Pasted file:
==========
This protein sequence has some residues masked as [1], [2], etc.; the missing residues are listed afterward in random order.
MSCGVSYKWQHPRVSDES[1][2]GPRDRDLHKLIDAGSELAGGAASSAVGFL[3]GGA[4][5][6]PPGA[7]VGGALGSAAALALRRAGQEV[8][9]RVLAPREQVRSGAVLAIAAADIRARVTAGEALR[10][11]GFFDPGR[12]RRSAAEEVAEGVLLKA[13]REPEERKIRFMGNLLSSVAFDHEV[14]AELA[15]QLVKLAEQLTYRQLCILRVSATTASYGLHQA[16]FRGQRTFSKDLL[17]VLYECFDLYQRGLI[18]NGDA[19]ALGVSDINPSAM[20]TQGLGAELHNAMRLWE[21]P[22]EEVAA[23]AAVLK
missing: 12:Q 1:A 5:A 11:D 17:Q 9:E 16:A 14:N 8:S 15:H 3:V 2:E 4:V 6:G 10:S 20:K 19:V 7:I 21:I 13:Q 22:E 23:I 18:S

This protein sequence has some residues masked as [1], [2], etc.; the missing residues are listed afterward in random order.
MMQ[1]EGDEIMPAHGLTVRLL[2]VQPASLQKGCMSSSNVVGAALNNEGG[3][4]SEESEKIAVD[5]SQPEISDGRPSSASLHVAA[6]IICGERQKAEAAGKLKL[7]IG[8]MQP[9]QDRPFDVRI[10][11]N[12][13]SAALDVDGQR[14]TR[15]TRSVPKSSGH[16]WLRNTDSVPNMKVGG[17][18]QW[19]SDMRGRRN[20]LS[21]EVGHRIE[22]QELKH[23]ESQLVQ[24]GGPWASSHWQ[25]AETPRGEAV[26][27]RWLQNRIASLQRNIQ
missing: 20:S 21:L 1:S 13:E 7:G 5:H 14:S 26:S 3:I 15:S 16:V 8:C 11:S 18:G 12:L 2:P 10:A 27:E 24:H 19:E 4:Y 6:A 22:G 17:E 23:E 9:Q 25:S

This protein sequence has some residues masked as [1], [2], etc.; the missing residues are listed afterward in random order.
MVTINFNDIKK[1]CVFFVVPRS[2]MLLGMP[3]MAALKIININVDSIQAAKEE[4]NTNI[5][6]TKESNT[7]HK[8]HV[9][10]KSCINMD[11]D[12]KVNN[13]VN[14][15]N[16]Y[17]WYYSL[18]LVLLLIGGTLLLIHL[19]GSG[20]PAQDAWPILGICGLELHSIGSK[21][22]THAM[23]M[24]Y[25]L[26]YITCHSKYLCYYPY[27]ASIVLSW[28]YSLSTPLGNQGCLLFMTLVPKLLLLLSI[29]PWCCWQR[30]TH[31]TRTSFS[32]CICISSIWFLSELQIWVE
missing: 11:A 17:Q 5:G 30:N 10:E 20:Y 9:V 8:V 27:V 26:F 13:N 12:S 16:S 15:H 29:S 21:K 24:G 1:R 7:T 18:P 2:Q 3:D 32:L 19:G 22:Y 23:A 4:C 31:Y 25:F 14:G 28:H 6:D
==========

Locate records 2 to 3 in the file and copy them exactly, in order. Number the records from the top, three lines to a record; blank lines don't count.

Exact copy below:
This protein sequence has some residues masked as [1], [2], etc.; the missing residues are listed afterward in random order.
MMQ[1]EGDEIMPAHGLTVRLL[2]VQPASLQKGCMSSSNVVGAALNNEGG[3][4]SEESEKIAVD[5]SQPEISDGRPSSASLHVAA[6]IICGERQKAEAAGKLKL[7]IG[8]MQP[9]QDRPFDVRI[10][11]N[12][13]SAALDVDGQR[14]TR[15]TRSVPKSSGH[16]WLRNTDSVPNMKVGG[17][18]QW[19]SDMRGRRN[20]LS[21]EVGHRIE[22]QELKH[23]ESQLVQ[24]GGPWASSHWQ[25]AETPRGEAV[26][27]RWLQNRIASLQRNIQ
missing: 20:S 21:L 1:S 13:E 7:G 5:H 14:S 26:S 3:I 15:S 16:V 8:C 11:S 18:G 12:L 2:P 10:A 27:E 24:H 19:E 4:Y 6:A 22:G 17:E 23:E 9:Q 25:S

This protein sequence has some residues masked as [1], [2], etc.; the missing residues are listed afterward in random order.
MVTINFNDIKK[1]CVFFVVPRS[2]MLLGMP[3]MAALKIININVDSIQAAKEE[4]NTNI[5][6]TKESNT[7]HK[8]HV[9][10]KSCINMD[11]D[12]KVNN[13]VN[14][15]N[16]Y[17]WYYSL[18]LVLLLIGGTLLLIHL[19]GSG[20]PAQDAWPILGICGLELHSIGSK[21][22]THAM[23]M[24]Y[25]L[26]YITCHSKYLCYYPY[27]ASIVLSW[28]YSLSTPLGNQGCLLFMTLVPKLLLLLSI[29]PWCCWQR[30]TH[31]TRTSFS[32]CICISSIWFLSELQIWVE
missing: 11:A 17:Q 5:G 30:N 10:E 20:Y 9:V 8:V 27:V 26:F 13:N 12:S 16:S 15:H 29:S 21:K 24:G 1:R 7:T 18:P 2:Q 3:D 32:L 19:G 22:Y 23:A 4:C 31:Y 25:F 14:G 28:H 6:D